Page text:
February 11, 2004: Features


Love in the Library

At Valentine’s Day, PAW honors love, affection, and desire. Here is a sampling of excerpts from love letters in Princeton’s libraries, which were collected by library staff members. (Where required, punctuation – sometimes neglected in breathless missives – has been added.)


Not known for showing affection, Woodrow Wilson 1879 exhibited great tenderness in this 1884 letter to Ellen Axson, of Georgia, whom Wilson would marry the next year. At the time of this letter, Wilson was working toward his doctorate at Johns Hopkins University.


My own darling,

Do you know that I am a very lone and forlorn individual? I have a dim consciousness that I ought to be ashamed to confess it: for I know very well that I have no right to be disconsolate just because I’m compelled to live here all by myself – that is, without you (because I’ve discovered that for me nowadays loneliness consists in being separated from you) – in view of the sure prospect of obtaining all that my heart desires. But then, you see, content [doesn’t] lie in prospects when the stubborn fact of the present is that I have, taking my University life “by and large,” no companion but one Woodrow Wilson, whom I find an exceedingly tiresome fellow . . .

Your own Woodrow


Mary Wollstonecraft Shelley wrote this letter to Percy Bysshe Shelley when she was 18 years old, pregnant with their third child, and in the midst of writing Frankenstein. Her husband was away in London, appealing to the Lord Chancellor for custody of the two children he had fathered with his first wife, who had drowned herself while pregnant. This practical letter resonates with Mary’s devotion to Percy. Among other things, it requests a nipple shield for her stepsister, Clare Clairmont, who had just given birth to Lord Byron’s child and was living with the Shelleys because Byron had left her. The letter refers to Blue Eyes, a nickname for Mary’s toddler son, William. The reference in the last paragraph to the protégée is unclear.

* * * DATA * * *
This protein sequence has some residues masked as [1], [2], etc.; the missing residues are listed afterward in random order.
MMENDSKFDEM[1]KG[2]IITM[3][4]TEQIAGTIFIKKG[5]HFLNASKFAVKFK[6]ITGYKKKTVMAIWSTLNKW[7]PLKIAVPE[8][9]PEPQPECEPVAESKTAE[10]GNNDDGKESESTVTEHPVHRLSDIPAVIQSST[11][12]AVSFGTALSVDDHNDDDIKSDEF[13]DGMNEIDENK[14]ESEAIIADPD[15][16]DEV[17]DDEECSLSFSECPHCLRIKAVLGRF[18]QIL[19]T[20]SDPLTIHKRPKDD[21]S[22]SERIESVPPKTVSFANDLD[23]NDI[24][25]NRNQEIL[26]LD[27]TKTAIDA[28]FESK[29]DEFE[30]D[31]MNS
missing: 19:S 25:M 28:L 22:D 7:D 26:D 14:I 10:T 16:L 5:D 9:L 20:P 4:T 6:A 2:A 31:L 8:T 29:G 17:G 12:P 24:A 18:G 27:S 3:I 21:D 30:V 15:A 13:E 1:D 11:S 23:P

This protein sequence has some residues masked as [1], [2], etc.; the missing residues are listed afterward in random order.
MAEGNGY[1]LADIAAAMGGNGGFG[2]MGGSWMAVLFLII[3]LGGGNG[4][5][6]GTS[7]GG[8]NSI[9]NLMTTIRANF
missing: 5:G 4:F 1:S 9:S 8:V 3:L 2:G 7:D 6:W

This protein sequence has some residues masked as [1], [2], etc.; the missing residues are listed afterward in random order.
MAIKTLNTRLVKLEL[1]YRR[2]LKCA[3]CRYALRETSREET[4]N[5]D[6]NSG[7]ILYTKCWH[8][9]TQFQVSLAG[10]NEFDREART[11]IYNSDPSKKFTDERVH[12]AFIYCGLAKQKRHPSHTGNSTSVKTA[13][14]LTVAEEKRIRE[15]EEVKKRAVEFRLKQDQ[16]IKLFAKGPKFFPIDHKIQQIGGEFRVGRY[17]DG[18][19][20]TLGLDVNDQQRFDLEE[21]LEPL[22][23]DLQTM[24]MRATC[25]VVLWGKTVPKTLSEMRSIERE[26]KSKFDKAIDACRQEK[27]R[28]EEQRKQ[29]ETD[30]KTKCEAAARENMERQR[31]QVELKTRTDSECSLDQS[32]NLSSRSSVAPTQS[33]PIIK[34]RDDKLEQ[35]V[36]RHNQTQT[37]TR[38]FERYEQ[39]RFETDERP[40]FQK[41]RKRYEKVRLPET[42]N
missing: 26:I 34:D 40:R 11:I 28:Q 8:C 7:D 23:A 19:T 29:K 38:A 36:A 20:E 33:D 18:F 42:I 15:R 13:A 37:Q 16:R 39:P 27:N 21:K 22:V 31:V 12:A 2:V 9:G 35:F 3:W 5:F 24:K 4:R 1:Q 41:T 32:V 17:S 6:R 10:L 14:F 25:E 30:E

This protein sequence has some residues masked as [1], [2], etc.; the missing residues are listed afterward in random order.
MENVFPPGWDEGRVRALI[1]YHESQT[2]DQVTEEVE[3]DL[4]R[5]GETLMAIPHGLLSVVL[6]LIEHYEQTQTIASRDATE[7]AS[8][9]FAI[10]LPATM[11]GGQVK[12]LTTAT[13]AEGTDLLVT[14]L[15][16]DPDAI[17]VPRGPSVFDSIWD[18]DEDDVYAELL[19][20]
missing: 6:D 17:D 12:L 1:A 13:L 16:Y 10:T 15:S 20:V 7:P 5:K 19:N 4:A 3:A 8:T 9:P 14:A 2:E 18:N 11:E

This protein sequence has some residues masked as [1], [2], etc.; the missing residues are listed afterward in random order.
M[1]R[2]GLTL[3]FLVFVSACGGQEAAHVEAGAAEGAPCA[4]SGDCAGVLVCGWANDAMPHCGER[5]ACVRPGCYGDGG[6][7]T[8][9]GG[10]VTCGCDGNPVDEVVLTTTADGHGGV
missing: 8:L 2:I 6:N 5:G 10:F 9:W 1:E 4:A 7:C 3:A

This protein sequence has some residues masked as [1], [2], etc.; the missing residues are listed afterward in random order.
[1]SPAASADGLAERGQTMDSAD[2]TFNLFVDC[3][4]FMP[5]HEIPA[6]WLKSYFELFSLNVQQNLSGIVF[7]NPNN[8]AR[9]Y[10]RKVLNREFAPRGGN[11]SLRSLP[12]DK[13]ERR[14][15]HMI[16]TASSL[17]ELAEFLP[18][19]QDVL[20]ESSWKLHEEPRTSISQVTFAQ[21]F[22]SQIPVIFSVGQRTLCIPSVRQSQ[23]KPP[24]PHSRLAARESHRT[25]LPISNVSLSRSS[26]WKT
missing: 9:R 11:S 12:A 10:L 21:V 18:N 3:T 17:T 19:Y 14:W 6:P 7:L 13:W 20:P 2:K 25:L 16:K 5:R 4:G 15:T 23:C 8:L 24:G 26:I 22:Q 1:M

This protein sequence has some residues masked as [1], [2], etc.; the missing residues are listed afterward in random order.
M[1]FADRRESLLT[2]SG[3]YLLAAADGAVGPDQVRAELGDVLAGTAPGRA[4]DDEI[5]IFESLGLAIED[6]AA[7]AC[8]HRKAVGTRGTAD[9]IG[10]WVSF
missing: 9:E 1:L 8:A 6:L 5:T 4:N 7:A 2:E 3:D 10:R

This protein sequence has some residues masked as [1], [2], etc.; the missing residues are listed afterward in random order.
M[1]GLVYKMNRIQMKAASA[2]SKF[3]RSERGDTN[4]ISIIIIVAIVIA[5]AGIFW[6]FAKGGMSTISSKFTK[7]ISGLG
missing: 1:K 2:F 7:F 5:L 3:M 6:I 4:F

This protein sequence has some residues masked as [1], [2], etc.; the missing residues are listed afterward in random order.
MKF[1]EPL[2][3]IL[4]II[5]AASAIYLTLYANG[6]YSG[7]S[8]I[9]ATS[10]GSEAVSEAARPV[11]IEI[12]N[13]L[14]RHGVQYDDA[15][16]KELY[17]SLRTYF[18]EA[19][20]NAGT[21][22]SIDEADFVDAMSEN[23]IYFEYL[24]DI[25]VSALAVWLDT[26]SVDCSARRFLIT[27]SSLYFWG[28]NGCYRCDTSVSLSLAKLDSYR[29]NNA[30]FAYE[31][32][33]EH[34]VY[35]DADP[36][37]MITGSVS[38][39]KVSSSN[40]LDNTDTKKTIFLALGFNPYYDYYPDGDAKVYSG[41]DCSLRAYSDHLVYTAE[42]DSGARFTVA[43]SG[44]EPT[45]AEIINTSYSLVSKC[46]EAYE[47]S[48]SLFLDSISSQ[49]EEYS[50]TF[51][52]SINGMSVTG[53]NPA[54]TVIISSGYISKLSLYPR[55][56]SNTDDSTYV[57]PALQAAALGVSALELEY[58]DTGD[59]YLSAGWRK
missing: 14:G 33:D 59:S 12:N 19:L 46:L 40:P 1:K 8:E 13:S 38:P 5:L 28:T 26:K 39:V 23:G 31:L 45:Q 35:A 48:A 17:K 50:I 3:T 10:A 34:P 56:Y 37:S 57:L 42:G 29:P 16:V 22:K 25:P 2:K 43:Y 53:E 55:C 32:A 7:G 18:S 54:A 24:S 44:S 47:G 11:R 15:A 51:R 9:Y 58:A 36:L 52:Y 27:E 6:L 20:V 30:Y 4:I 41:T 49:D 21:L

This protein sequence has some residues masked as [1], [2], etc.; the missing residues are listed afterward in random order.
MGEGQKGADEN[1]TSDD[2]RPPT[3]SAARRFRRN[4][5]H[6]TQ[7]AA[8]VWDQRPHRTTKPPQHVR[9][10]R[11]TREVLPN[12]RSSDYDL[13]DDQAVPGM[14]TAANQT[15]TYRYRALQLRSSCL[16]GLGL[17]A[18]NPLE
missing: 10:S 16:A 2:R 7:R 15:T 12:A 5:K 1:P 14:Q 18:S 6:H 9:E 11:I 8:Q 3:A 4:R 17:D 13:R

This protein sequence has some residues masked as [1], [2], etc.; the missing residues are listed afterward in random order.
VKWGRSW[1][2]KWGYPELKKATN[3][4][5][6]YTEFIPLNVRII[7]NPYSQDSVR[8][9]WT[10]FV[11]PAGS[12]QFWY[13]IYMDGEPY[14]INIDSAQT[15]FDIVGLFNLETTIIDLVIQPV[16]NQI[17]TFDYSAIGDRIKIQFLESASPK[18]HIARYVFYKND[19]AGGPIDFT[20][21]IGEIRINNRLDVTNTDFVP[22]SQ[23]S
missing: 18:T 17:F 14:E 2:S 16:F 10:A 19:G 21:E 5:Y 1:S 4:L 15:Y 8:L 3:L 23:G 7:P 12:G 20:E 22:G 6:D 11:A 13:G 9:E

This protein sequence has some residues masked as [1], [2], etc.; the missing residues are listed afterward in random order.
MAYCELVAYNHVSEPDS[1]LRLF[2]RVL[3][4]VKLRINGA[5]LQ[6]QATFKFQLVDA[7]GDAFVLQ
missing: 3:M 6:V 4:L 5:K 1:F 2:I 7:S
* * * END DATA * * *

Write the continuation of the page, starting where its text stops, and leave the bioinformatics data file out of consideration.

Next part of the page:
Bath Jan. 17, 1817

My sweet Love,

You were born to be a don Quixote and if that celebrated personage had ever existed except in the brain of Cervantes I should certainly form a theory of transmigration to prove that you lived in Spain some hundred years before and fought with windmills. You were very good in this except in one thing, which was sitting up all night, which indeed you ought not to do especially when you are so fagged all day.

I wait for the Chancellor’s decision with anxiety and yet with great hope – take care of your own health, sweet love, and all will go well. . . .

If you have not sent the nipple shield for Clare pray send it without fail by tonight’s mail as she is in great want of it. Send also a pretty book for me. . . . And pray ask Papa for a nice history that I can get here for I am in sad want of books to read in the sick chamber. But pray send the thing for Clare if you have not sent it already, which I trust you have. The baby is well. Blue Eyes gets dearer and sweeter every day – he jumps about like a little squirrel and stares at the baby with his great eyes.

We have bad weather, and I am, when I think at all, in wretched spirits. Come back with good news, my best absent love, and we shall be happy – never before have you been so long away – it is very melancholy. . . . Pray send a parcel by the mail Sunday enclosing news, and a pound of green and two pounds of black tea, for if I have to wait until Tuesday I shall be quite sick with expectation. Adieu best and dearest...

Send me news of your protégée, Clare writes. I entreat you most earnestly and anxiously to take care how you answer it. Be kind but make no promises and above all do not say a word that may imply any responsibility on your part for her future actions. I shall most likely not see your letter but I shall be very anxious for its contents for you are so warmhearted and indeed sweetest, but indiscreet; pardon this but pray attend to it. Have you given Mrs. G. money for your nightshirts? Do not lose any clothes. Dearest adieu be well and happy but remember a white mouse’s advice – yours tenderly, M.W.S.


Endymion Porter was a poet, art collector, diplomat, and man of the world. A Royalist, Porter wrote this letter to his wife around 1625 while on a trip with the king.


My only dear love,